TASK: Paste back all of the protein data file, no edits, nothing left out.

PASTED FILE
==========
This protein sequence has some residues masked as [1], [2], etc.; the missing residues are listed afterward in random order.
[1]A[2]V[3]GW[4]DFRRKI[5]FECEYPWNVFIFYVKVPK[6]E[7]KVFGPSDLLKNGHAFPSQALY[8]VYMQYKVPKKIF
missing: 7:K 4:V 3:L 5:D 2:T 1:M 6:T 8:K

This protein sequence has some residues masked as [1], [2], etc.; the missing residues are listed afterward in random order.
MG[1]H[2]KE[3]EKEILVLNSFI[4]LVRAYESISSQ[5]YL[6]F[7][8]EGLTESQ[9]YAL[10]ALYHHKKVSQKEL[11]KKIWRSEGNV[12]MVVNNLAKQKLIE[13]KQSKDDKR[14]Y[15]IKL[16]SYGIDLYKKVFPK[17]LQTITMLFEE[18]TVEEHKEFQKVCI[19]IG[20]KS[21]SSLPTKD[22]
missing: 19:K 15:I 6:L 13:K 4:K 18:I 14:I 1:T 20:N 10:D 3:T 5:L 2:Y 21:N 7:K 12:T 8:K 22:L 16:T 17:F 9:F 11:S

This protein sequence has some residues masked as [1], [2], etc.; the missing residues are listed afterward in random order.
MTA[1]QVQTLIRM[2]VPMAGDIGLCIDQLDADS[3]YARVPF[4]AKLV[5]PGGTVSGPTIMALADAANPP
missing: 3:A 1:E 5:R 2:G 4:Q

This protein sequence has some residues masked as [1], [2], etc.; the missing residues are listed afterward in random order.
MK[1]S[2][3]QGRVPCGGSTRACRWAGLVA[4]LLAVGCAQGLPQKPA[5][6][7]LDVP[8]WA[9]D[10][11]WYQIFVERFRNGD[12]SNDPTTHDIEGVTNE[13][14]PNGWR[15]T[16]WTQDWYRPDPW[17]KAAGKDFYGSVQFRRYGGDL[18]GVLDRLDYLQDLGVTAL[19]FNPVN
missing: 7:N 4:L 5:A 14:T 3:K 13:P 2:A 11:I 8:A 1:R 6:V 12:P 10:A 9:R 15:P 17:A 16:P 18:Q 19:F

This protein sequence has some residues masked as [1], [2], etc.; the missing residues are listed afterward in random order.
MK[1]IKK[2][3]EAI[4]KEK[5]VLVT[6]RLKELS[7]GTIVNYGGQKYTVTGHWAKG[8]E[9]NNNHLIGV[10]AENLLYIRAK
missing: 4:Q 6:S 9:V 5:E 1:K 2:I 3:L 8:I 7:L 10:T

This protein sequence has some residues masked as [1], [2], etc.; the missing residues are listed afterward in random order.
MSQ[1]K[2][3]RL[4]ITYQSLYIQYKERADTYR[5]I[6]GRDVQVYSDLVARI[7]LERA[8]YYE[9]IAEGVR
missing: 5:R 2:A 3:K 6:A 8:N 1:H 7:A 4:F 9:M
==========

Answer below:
This protein sequence has some residues masked as [1], [2], etc.; the missing residues are listed afterward in random order.
[1]A[2]V[3]GW[4]DFRRKI[5]FECEYPWNVFIFYVKVPK[6]E[7]KVFGPSDLLKNGHAFPSQALY[8]VYMQYKVPKKIF
missing: 7:K 4:V 3:L 5:D 2:T 1:M 6:T 8:K

This protein sequence has some residues masked as [1], [2], etc.; the missing residues are listed afterward in random order.
MG[1]H[2]KE[3]EKEILVLNSFI[4]LVRAYESISSQ[5]YL[6]F[7][8]EGLTESQ[9]YAL[10]ALYHHKKVSQKEL[11]KKIWRSEGNV[12]MVVNNLAKQKLIE[13]KQSKDDKR[14]Y[15]IKL[16]SYGIDLYKKVFPK[17]LQTITMLFEE[18]TVEEHKEFQKVCI[19]IG[20]KS[21]SSLPTKD[22]
missing: 19:K 15:I 6:L 13:K 4:K 18:I 14:I 1:T 20:N 10:D 3:T 5:L 2:Y 21:N 7:K 12:T 8:K 22:L 16:T 17:F 9:F 11:S

This protein sequence has some residues masked as [1], [2], etc.; the missing residues are listed afterward in random order.
MTA[1]QVQTLIRM[2]VPMAGDIGLCIDQLDADS[3]YARVPF[4]AKLV[5]PGGTVSGPTIMALADAANPP
missing: 3:A 1:E 5:R 2:G 4:Q

This protein sequence has some residues masked as [1], [2], etc.; the missing residues are listed afterward in random order.
MK[1]S[2][3]QGRVPCGGSTRACRWAGLVA[4]LLAVGCAQGLPQKPA[5][6][7]LDVP[8]WA[9]D[10][11]WYQIFVERFRNGD[12]SNDPTTHDIEGVTNE[13][14]PNGWR[15]T[16]WTQDWYRPDPW[17]KAAGKDFYGSVQFRRYGGDL[18]GVLDRLDYLQDLGVTAL[19]FNPVN
missing: 7:N 4:L 5:A 14:T 3:K 13:P 2:A 11:I 8:A 1:R 6:V 12:P 10:A 9:R 15:P 17:A 16:P 18:Q 19:F

This protein sequence has some residues masked as [1], [2], etc.; the missing residues are listed afterward in random order.
MK[1]IKK[2][3]EAI[4]KEK[5]VLVT[6]RLKELS[7]GTIVNYGGQKYTVTGHWAKG[8]E[9]NNNHLIGV[10]AENLLYIRAK
missing: 4:Q 6:S 9:V 5:E 1:K 2:I 3:L 8:I 7:L 10:T

This protein sequence has some residues masked as [1], [2], etc.; the missing residues are listed afterward in random order.
MSQ[1]K[2][3]RL[4]ITYQSLYIQYKERADTYR[5]I[6]GRDVQVYSDLVARI[7]LERA[8]YYE[9]IAEGVR
missing: 5:R 2:A 3:K 6:A 8:N 1:H 7:A 4:F 9:M